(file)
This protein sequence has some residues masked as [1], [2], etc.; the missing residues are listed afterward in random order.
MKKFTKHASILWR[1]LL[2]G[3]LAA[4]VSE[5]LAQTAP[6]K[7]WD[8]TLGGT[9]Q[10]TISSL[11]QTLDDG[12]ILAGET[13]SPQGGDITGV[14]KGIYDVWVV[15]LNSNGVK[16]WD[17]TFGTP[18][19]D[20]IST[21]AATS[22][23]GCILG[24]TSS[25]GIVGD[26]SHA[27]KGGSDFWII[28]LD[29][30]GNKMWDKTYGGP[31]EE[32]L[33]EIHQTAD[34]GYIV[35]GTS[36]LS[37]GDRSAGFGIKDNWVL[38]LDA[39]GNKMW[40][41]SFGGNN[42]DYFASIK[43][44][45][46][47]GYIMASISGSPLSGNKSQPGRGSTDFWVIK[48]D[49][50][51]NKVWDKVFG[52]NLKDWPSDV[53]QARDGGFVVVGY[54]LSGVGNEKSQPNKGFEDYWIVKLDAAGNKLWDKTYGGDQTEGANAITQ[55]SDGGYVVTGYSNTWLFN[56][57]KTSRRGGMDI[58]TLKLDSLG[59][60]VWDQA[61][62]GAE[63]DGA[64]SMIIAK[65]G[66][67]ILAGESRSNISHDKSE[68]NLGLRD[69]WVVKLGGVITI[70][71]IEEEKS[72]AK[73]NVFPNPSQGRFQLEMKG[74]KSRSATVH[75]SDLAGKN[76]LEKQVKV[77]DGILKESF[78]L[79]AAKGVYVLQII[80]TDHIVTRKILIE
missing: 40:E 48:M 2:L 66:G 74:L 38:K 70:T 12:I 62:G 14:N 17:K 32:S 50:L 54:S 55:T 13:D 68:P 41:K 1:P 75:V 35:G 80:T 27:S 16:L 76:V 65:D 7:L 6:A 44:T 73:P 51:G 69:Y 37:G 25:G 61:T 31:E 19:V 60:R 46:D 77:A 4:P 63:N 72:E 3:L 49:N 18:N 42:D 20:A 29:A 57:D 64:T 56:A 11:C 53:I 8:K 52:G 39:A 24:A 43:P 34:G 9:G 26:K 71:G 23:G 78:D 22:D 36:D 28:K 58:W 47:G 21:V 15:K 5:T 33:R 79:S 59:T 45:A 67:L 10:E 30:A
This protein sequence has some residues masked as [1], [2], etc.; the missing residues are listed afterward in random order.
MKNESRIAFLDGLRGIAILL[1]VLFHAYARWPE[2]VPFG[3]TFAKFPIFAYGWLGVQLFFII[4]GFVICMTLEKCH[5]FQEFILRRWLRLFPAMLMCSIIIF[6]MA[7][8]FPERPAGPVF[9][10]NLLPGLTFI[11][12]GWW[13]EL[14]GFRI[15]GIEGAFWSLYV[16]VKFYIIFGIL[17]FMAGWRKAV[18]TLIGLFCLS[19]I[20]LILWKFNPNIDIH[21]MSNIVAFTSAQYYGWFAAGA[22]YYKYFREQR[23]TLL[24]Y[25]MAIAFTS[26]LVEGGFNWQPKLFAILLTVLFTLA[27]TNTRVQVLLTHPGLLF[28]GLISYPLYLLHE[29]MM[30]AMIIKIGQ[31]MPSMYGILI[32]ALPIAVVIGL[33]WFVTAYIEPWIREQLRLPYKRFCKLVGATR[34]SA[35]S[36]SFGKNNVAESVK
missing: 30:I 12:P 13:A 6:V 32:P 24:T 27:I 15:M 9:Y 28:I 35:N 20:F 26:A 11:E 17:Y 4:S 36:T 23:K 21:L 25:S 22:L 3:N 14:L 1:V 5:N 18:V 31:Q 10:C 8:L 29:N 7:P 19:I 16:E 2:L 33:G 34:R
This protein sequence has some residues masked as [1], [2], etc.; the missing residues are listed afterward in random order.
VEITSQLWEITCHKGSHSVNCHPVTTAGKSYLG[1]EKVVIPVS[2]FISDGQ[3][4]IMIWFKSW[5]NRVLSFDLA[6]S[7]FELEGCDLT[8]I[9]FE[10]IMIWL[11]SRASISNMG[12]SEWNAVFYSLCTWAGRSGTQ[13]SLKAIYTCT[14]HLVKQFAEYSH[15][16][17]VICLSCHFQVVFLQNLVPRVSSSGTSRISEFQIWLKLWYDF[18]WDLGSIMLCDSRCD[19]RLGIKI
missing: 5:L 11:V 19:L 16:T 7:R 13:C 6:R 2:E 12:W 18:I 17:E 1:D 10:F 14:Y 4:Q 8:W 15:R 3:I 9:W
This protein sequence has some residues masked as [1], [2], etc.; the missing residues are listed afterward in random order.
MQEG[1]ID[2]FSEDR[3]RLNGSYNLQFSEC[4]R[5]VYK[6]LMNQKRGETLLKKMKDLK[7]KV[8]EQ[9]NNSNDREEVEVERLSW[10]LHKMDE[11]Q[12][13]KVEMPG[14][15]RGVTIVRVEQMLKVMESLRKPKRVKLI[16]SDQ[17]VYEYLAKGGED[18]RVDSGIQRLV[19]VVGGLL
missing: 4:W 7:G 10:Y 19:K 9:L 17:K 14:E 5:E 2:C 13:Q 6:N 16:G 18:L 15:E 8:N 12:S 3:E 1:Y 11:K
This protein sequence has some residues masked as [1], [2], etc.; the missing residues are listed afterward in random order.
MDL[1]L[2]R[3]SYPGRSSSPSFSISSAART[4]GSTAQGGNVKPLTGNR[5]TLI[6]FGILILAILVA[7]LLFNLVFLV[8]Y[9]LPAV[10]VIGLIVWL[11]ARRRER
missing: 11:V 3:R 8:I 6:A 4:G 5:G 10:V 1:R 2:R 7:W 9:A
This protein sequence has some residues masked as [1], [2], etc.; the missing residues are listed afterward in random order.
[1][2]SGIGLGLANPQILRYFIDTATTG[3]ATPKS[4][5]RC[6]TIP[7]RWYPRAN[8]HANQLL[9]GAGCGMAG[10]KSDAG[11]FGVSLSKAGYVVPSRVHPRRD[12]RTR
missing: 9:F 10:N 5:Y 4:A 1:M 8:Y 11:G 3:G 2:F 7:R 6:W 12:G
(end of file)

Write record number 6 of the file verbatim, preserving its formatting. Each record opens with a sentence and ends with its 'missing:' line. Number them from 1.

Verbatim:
This protein sequence has some residues masked as [1], [2], etc.; the missing residues are listed afterward in random order.
[1][2]SGIGLGLANPQILRYFIDTATTG[3]ATPKS[4][5]RC[6]TIP[7]RWYPRAN[8]HANQLL[9]GAGCGMAG[10]KSDAG[11]FGVSLSKAGYVVPSRVHPRRD[12]RTR
missing: 9:F 10:N 5:Y 4:A 1:M 8:Y 11:G 3:G 2:F 7:R 6:W 12:G